Michigan State University

Turfgrass Collection Development Statement

Anticipated future trends

Turfgrass science is likely to continue as a research and teaching focus within the University, as well as a perceived area of excellence within the MSU Libraries. Within the state, national, and world economies, the turfgrass industry is a major economic activity as a component of landscape management, sports management, public lands, and public discretionary spending. Turfgrass is the largest irrigated ‘crop’ in the United States, and is estimated to cover a total land area the size of the state of Pennsylvania. As both a professional and public issue, turf science will increasingly be a focus of public policy debate, and will be heavily impacted by future social change, economics, technology, biotechnology, and local politics. Focal points will likely include GMO turfgrasses, water use, nutrient & pesticide use, carbon issues, maintenance intensity, user expectations, land use decisions, land reclamation, right-of-way management, and community values regarding both public and private open space.

An aggressive digitization program of print turfgrass materials aims to make as much of the Collections’ content available as can be processed with appropriate permissions. Therefore, digital content archiving, in addition to the archiving of born-digital content, will be of ever-increasing importance within the whole of the MSU Libraries’ turf-related efforts.

In addition, adding research data is a logical step forward, and compliments the well-established archive function of the Center in established research initiatives, such as the United States Golf Association’s Turfgrass and Environmental Research Program. Original research data, at present, are primarily published through summaries of research presented via the refereed, report, processional, and proceedings literature. Very little data is currently available online within the discipline as a whole, beyond that of personal exchange via colleagues, with the notable exception of the National Turfgrass Evaluation Program (NTEP), which compiles species and cultivar trial data.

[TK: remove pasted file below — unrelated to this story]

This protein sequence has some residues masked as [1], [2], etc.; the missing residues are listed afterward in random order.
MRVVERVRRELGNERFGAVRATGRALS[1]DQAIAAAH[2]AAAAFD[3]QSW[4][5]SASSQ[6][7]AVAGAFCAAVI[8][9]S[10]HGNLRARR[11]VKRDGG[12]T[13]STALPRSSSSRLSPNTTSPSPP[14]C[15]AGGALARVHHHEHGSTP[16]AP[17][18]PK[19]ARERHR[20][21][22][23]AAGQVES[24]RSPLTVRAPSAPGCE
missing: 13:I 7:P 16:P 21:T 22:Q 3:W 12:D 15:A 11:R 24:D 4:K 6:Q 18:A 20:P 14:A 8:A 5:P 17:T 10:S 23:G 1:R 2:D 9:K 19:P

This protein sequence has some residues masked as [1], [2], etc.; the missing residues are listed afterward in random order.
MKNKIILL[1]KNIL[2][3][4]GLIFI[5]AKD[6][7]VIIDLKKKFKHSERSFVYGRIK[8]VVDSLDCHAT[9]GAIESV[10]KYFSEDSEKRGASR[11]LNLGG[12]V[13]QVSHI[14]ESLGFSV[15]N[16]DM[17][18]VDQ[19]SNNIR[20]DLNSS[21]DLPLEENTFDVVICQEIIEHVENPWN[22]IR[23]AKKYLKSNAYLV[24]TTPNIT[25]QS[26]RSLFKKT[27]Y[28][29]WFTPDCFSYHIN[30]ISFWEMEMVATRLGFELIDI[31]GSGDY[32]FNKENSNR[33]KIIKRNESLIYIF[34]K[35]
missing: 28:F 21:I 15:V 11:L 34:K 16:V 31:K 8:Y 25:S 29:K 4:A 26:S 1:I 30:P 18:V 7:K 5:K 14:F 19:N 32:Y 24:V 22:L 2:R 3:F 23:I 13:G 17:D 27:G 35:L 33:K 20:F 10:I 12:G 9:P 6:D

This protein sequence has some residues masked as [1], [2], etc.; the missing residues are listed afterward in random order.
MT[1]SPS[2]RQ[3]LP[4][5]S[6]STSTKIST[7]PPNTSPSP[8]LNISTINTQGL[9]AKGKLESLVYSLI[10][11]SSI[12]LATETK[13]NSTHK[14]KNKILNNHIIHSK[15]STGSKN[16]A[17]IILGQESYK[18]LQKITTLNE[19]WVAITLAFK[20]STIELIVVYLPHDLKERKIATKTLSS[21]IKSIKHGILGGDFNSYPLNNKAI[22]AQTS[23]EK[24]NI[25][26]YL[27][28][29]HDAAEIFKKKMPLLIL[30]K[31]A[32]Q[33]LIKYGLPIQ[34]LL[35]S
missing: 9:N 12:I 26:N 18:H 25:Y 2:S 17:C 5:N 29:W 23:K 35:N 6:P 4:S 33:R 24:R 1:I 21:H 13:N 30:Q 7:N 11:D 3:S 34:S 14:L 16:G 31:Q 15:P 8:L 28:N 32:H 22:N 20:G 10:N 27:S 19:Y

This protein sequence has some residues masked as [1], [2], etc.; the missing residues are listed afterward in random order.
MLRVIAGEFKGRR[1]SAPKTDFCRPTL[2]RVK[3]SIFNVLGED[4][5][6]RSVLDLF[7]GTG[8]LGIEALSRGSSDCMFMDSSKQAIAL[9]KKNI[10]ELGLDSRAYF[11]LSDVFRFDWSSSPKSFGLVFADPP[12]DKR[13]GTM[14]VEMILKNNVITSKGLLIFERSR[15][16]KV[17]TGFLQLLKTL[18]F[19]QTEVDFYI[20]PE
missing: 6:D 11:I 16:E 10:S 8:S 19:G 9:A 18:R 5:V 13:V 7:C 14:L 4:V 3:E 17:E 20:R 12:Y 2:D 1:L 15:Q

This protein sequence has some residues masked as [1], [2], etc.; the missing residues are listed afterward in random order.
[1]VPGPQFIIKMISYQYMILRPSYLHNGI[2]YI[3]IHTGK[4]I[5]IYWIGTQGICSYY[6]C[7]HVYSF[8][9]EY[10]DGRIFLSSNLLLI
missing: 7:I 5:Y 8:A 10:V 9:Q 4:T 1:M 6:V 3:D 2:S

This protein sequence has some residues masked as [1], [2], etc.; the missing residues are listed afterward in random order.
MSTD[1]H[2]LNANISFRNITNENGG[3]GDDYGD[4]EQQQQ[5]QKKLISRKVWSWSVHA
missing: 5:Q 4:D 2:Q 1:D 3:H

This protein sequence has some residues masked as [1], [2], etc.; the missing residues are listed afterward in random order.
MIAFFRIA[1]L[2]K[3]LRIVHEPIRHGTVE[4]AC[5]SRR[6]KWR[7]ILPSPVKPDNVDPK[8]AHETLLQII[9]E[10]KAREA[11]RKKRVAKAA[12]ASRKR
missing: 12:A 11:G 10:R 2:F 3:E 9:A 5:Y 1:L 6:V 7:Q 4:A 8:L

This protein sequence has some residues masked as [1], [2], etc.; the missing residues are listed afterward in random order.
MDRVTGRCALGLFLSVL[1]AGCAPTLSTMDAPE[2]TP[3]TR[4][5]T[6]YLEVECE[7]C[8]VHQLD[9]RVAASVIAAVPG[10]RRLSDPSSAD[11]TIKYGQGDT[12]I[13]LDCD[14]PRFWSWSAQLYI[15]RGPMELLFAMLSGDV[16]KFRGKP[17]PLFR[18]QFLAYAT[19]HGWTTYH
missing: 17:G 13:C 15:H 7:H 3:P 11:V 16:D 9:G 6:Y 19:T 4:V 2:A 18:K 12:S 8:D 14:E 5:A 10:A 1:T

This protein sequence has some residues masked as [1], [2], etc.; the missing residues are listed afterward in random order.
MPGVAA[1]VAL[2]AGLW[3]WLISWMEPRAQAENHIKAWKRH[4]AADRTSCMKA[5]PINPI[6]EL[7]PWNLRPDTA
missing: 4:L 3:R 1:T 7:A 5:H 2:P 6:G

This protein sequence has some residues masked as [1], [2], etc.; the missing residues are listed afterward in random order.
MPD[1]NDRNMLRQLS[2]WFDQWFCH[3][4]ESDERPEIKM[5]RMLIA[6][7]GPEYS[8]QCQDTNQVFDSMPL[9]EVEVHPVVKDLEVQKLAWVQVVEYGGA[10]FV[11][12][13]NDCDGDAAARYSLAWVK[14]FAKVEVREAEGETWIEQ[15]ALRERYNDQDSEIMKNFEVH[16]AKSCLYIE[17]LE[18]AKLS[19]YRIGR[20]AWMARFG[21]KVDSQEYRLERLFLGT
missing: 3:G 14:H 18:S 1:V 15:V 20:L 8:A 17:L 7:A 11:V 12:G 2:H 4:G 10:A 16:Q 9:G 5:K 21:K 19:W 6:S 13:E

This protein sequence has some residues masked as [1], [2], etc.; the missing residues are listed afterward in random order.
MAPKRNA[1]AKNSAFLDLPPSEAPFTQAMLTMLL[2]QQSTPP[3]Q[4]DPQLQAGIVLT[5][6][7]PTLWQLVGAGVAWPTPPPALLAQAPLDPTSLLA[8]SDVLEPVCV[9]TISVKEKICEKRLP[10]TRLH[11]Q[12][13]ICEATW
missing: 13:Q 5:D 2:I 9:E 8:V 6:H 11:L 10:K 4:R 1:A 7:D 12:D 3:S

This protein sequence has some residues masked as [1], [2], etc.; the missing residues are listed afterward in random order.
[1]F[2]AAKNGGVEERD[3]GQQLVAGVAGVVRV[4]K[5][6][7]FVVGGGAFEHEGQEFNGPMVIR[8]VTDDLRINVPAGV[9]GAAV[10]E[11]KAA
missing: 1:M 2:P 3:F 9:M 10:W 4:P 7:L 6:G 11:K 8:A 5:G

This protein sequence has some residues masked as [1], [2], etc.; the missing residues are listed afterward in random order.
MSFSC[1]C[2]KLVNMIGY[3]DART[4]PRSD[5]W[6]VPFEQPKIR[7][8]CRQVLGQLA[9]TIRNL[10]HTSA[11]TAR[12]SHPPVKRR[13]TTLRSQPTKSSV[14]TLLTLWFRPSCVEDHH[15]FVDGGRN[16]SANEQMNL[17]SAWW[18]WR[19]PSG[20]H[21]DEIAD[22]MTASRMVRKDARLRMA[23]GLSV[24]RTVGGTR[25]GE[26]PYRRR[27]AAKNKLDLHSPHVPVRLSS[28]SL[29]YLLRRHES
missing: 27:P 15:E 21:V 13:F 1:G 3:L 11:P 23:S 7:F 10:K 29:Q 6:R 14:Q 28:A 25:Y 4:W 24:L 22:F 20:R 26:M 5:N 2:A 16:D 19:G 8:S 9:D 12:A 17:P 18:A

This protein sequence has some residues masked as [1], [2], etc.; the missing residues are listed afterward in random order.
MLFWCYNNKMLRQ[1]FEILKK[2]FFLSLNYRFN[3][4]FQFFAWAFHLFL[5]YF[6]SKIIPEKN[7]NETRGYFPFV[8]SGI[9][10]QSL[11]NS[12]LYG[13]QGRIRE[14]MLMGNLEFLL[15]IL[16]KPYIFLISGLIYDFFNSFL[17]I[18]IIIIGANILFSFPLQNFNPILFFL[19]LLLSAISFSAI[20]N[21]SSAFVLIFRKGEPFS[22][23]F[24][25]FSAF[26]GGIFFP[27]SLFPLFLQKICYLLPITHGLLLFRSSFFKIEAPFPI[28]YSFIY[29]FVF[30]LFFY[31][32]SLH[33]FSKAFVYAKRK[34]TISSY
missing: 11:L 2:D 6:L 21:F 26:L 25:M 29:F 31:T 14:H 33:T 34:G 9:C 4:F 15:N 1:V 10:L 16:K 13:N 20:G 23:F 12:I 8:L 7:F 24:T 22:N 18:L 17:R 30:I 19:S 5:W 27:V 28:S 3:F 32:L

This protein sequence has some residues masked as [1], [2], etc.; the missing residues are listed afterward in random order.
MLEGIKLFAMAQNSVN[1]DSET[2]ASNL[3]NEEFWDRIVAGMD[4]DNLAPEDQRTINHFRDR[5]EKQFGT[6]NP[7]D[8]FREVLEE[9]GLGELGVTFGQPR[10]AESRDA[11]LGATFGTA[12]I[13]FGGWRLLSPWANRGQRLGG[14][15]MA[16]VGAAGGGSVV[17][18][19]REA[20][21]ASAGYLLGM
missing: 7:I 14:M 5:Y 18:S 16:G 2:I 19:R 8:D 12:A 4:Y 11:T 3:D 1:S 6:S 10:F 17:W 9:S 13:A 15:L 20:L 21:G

Overlap/Relationship with Other Resources and Collecting Areas

Agriculture: Plant sciences, plant disease and pest management, landscape design, irrigation, pastures and forages, ornamental grasses.

Biological Science/Natural History: Applied areas of plant science related to plant communities, which a turfgrass community is.

Botany: Applied areas of plant science related to plant communities, especially ‘the grasses,’ and well as grass taxonomy and breeding.

Business: Leisure and tourism services, club and hospitality management.

Engineering: Agricultural and biosystems engineering, water, irrigation.

Environmental Studies: Natural resources management, sustainability programs, pesticide use and pollution, water use, land use, wildlife habitat.

Geology: Soil sciences.

International Development: Land use, environmental issues, tourism.

Landscape Architecture: Site design and specification, golf course architecture.

Parks and Recreation: Site and facility planning, operations and landscape management, tourism.

Public Policy: Public administration, governmental services, regulatory aspects.

Sports: Especially those utilizing and dependent on turf surfaces, such as golf, football, soccer, baseball, cricket, etc.

Urban Planning: Open space, recreational facilities, and brownfields.